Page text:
What is the Walt Disney World property worth? Well, in what seems like an annual happening, Disney is suing Property Appraiser, Rick Singh, arguing the 2019 property tax appraisals for 2019 are too high.
According to Orlando Sentinel, Disney filed a dozen lawsuits this week in Orange Circuit Court over the tax assessments for its theme parks, resorts, employee buildings and other structures on its sprawling property.
For years, Disney and Singh have clashed on the property assessments, and dozens of courts cases are still pending after Disney has sued Singh every spring dating back to 2016. Walt Disney World Resort “had been undervalued for decades by previous property appraisers,” said Singh spokeswoman Beth Watson in a statement Friday.
“Again this year, the Disney organization has chosen use the court system to dispute the value of its property in Orange County and thereby pay reduced property taxes that would benefit area infrastructure and public schools,” Watson said. “The Orange County Property Appraiser looks forward to defending these values in court on behalf of the citizens of Orange County, so that Disney’s responsibility to the community is upheld.”
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In response, Disney spokeswoman Jacquee Wahler said in a statement, “As we have shared before and as a matter of public record, we have challenged the property appraiser’s assessments and we will continue to dispute the errors by the property appraiser as any property owner in Orange County would do.”
In the latest round of litigation, Disney said Singh listed the assessed value for the Magic Kingdom — the world’s busiest theme park — at $504 million. Epcot, reportedly about twice the footprint of the Magic Kingdom, was set at nearly $539 million. Hollywood Studios, which has recently opened the $1 billion Star Wars: Galaxy’s Edge last year, was assessed at nearly $394 million while Animal Kingdom, home of the Pandora expansion, came in at about $435 million, according to Disney’s lawsuit.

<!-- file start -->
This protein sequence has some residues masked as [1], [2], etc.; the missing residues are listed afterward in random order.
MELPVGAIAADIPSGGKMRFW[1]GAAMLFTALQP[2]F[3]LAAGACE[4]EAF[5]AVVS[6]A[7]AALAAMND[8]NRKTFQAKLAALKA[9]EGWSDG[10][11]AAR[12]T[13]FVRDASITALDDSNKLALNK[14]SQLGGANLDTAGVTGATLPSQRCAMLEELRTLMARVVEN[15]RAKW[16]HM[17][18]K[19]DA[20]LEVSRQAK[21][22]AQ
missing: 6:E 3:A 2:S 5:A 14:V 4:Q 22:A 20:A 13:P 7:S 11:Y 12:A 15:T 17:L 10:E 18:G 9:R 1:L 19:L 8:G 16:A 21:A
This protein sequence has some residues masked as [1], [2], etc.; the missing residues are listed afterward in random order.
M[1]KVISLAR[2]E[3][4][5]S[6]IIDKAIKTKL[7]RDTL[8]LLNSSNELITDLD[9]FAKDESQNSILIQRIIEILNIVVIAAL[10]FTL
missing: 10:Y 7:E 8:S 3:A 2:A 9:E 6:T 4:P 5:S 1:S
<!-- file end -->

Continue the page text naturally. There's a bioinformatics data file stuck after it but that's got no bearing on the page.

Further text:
Disney’s property tax bill for Epcot alone was about $7.2 million, if it paid by Nov. 30, 2019, according to documents Disney provided with the lawsuit. Disney said it had the paid the 2019 taxes already. Disney didn’t say what it thought the theme parks’s assessed value should be set at but called Singh’s numbers “excessive,” according to the court documents.
The lawsuits criticized Singh for “not following professionally accepted appraisal practices” without providing specifics. “The assessments do not represent the just value of the Subject Property as of the lien date because they exceed the market value,” court documents also said.
Watson defended Singh’s practices. “Under the leadership of Rick Singh, the Orange County Property Appraiser’s Office is fair and equitable to everyone, and the team of appraisers and analysts who determine the values use professionally accepted appraisal practices with impeccable accuracy,” she said in a statement.
Last week the Four Seasons Resort Orlando at Walt Disney World Resort also sued Singh and Orange County Tax Collector Scott Randolph over the hotel’s $271 million assessment value, according to another lawsuit filed last week.
Over the years, one Disney lawsuit took the rare step of heading to trial. In July 2018, Disney won the civil trial as it contested the Disney Yacht & Beach Club Resort’s 2015 assessment. Singh has appealed the judge’s decision that the resort’s value should be cut in half to $189 million. Online court records show the case is still pending. One court filing alone was 2,000 pages long.
Re-elected twice since 2012, Singh is running for his third term for his powerful position. He also is awaiting the results of a Florida Department of Law Enforcement investigation over accusations against him of misconduct in office.